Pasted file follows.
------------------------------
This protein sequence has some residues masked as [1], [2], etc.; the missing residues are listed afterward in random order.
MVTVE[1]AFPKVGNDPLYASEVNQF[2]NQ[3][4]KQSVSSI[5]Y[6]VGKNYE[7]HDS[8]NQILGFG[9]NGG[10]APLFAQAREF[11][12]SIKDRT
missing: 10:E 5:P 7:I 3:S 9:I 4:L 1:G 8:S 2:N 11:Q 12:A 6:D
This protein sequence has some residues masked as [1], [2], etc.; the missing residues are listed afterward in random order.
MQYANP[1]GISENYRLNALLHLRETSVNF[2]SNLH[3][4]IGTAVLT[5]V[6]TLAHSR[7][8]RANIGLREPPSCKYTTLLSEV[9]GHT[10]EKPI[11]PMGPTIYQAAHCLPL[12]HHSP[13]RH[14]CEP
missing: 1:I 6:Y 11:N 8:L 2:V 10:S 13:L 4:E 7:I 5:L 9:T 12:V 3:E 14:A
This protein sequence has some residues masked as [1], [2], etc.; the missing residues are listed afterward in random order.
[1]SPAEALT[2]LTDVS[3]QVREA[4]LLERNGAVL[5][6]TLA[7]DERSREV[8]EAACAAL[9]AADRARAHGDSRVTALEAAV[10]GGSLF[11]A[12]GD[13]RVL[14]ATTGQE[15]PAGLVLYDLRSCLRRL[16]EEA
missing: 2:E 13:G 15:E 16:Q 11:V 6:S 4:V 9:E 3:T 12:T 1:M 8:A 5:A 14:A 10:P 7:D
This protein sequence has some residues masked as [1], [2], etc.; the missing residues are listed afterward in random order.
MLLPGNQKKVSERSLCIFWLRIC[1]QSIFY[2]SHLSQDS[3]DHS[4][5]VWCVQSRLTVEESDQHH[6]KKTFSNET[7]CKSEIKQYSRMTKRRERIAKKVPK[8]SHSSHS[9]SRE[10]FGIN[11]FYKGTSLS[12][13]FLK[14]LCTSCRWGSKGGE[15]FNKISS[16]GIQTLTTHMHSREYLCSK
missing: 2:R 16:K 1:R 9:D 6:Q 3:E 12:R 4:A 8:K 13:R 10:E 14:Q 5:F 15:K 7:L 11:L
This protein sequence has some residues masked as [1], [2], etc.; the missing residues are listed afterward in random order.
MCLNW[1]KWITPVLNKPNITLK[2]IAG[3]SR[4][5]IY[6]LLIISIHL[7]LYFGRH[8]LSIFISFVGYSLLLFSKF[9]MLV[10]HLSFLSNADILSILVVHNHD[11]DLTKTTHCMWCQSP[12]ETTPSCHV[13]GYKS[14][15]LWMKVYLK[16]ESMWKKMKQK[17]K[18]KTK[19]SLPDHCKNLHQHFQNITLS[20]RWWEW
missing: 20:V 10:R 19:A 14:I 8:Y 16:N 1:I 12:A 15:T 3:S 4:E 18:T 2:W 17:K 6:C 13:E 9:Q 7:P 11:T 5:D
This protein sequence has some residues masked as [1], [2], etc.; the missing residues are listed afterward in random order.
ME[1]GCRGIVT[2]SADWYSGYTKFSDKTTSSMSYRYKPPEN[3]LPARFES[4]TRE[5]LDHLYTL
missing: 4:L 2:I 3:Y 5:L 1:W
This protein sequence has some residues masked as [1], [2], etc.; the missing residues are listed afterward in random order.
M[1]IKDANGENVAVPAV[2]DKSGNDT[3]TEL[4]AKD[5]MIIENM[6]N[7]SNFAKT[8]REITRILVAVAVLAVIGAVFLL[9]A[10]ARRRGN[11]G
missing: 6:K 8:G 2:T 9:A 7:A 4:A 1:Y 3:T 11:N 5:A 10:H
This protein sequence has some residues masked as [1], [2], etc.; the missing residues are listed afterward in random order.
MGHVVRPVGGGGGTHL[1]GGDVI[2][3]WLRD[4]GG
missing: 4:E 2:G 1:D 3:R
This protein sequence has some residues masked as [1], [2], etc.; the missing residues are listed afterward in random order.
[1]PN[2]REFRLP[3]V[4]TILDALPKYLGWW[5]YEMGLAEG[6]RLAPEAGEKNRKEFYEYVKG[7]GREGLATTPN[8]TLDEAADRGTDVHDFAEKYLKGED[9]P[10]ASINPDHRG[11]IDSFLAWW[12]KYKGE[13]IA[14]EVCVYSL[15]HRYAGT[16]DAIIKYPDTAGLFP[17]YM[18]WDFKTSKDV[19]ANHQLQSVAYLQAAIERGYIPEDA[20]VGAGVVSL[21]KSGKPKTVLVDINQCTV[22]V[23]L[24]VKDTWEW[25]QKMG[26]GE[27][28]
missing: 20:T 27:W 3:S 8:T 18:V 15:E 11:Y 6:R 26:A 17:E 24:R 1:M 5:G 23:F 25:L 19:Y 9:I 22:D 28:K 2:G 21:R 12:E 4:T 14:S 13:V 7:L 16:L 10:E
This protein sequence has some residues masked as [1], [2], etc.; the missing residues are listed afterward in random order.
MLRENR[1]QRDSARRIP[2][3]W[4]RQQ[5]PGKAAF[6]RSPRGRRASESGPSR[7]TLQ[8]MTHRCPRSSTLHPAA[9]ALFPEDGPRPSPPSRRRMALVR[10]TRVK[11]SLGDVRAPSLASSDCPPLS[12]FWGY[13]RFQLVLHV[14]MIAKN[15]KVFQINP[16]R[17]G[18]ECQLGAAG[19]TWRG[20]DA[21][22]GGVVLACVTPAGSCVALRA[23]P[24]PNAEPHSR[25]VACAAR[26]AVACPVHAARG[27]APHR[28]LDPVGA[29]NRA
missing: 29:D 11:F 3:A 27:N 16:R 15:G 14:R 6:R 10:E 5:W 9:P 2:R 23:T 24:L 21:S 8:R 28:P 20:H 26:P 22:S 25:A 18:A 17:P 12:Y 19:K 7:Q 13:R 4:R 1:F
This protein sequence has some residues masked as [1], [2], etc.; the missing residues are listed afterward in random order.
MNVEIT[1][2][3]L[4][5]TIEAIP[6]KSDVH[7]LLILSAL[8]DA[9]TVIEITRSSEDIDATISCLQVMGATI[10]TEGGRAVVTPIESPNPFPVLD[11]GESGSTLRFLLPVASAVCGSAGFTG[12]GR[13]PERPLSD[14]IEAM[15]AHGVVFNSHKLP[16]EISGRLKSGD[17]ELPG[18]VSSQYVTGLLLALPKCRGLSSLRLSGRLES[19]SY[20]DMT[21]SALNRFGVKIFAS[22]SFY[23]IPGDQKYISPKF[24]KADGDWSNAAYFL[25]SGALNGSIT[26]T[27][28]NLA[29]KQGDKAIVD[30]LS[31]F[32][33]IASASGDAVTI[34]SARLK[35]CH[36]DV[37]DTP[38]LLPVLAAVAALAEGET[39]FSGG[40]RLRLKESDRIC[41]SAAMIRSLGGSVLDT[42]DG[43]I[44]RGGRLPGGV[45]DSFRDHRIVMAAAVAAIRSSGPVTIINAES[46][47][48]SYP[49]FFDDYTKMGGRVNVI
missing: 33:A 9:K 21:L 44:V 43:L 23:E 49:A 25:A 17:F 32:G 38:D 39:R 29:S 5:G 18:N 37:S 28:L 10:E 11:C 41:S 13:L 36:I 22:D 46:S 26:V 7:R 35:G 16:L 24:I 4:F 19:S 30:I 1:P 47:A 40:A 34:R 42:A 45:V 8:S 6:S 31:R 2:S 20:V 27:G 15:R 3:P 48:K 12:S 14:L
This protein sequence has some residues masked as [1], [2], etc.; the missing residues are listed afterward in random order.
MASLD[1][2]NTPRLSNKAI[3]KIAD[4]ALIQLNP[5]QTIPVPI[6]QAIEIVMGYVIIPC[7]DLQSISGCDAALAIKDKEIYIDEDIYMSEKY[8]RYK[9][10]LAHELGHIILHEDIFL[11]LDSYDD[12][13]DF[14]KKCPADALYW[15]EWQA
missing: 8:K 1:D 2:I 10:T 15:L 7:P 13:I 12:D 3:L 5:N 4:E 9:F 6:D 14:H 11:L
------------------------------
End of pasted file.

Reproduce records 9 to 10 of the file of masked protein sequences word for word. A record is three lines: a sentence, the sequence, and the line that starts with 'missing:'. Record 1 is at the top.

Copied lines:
This protein sequence has some residues masked as [1], [2], etc.; the missing residues are listed afterward in random order.
[1]PN[2]REFRLP[3]V[4]TILDALPKYLGWW[5]YEMGLAEG[6]RLAPEAGEKNRKEFYEYVKG[7]GREGLATTPN[8]TLDEAADRGTDVHDFAEKYLKGED[9]P[10]ASINPDHRG[11]IDSFLAWW[12]KYKGE[13]IA[14]EVCVYSL[15]HRYAGT[16]DAIIKYPDTAGLFP[17]YM[18]WDFKTSKDV[19]ANHQLQSVAYLQAAIERGYIPEDA[20]VGAGVVSL[21]KSGKPKTVLVDINQCTV[22]V[23]L[24]VKDTWEW[25]QKMG[26]GE[27][28]
missing: 20:T 27:W 3:S 8:T 18:V 15:E 11:Y 6:R 26:A 17:E 24:R 1:M 5:G 23:F 25:L 19:Y 9:I 22:D 28:K 2:G 21:R 12:E 4:T 14:S 13:V 7:L 16:L 10:E
This protein sequence has some residues masked as [1], [2], etc.; the missing residues are listed afterward in random order.
MLRENR[1]QRDSARRIP[2][3]W[4]RQQ[5]PGKAAF[6]RSPRGRRASESGPSR[7]TLQ[8]MTHRCPRSSTLHPAA[9]ALFPEDGPRPSPPSRRRMALVR[10]TRVK[11]SLGDVRAPSLASSDCPPLS[12]FWGY[13]RFQLVLHV[14]MIAKN[15]KVFQINP[16]R[17]G[18]ECQLGAAG[19]TWRG[20]DA[21][22]GGVVLACVTPAGSCVALRA[23]P[24]PNAEPHSR[25]VACAAR[26]AVACPVHAARG[27]APHR[28]LDPVGA[29]NRA
missing: 29:D 11:F 3:A 27:N 16:R 15:G 14:R 6:R 10:E 5:W 9:P 2:R 23:T 24:L 21:S 8:R 28:P 20:H 26:P 22:S 25:A 18:A 17:P 12:Y 19:K 7:Q 13:R 4:R 1:F